July 2022
The Dirt on Soil Amendments

Your customers are going to be looking for recommendations — here are the basics on soil amendments and fertilizer.

Now that summer is here and the gardening season is in full swing, your customers will start asking about fertilizers and soil amendments to grow their best gardens. In order to suggest to them the right soil amendment, they should first have their soil tested — either from take home soil test kits you offer, or by sending samples to your local Extension office.

Here are some basic terms your staff should know when discussing soil amendments and fertilizer.

Soil Amendments

Soil amendments modify the soil structure as they decompose, allowing it to absorb and retain water and nutrients more efficiently. Soil-borne insects, worms, fungi and other organisms help decompose organic material, but require energy from available nitrogen in the soil to do so. For this reason, the soil must often be augmented with nitrogen when undecomposed (not composted) organic amendments are applied. Many products classified as natural organic fertilizers are also organic soil amendments.

Organic soil amendments include hay, straw, peat moss, leaf mold and sawdust. Gypsum is an example of a nonorganic amendment added to soil to improve water infiltration on high-sodium soils.


Synthetic fertilizers are chemically manufactured materials containing one or more of the primary nutrients necessary for plant growth: nitrogen, phosphorus and potassium.

Natural organic fertilizers are derived from either plant or animal products containing a significant quantity of one or more of the primary nutrients necessary for plant growth: nitrogen, phosphorus and potassium. Nutrient content must be labeled on the package. Most natural organic fertilizers also provide significant quantities of organic matter, so they can also be classified as soil amendments.

Natural organic fertilizers include manures, sewage sludge and bone meal.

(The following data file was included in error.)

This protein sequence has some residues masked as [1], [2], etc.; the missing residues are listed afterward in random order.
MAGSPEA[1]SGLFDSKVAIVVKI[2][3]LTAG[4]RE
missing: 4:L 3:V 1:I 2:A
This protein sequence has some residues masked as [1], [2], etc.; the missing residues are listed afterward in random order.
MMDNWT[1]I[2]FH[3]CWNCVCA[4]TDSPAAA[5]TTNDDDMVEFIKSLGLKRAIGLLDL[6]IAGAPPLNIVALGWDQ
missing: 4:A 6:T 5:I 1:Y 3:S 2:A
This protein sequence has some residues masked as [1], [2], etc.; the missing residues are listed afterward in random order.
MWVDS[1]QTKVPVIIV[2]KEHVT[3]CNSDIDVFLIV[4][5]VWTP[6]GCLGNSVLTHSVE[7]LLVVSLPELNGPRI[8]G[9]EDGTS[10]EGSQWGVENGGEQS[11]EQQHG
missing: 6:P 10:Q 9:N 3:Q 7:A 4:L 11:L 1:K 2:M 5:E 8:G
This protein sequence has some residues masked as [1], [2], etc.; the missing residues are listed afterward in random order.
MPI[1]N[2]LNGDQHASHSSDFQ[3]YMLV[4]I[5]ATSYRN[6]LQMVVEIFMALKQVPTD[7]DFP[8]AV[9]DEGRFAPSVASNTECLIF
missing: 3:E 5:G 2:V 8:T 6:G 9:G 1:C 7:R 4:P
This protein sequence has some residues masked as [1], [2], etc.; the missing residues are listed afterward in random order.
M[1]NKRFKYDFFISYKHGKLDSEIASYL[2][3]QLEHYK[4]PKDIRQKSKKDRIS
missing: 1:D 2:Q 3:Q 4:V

Quick-Release Fertilizers
Quick-release fertilizers, also known as “fast-acting” fertilizers, are water-soluble chemicals that once applied are readily available to the plant. If properly applied, plants green up quickly.

However, if too much is applied, quick-release fertilizers have a tendency to burn turf. These materials are easily leached with rain or over-irrigation and require frequent application. They are the least expensive fertilizers and are always synthetic products.

Quick-release fertilizers include ammonium nitrate, ammonium sulfate, calcium nitrate and urea.

Slow-Release Fertilizers
Slow-release fertilizers, sometimes called water-insoluble types, release nitrogen over time. They are often applied at higher rates and less frequently than quick-release formulas. The initial response of turf is slower than quick-release types but these materials continue to provide nutrients over a period of eight to 10 weeks or more. They will not burn the turf even if applied at high rates and are not prone to leaching. These products are a little more expensive and include certain synthetic fertilizer products and all-natural organic fertilizers.

Slow-release fertilizers include sulfur-coated urea, urea formaldehyde, isobutylidene diurea (IBDU) and organic fertilizers.

Slow Release-Quick Release Mixtures
Some fertilizers are formulated with both water-insoluble (slow-release) and water-soluble (quick-release) nitrogen. Plants green up quickly and continue to receive nutrients over a period of time. For the most effective product, at least one-fourth of the nitrogen should be in the water-insoluble, or slow-release, form.

Source: Agriculture and Natural Resources, University of California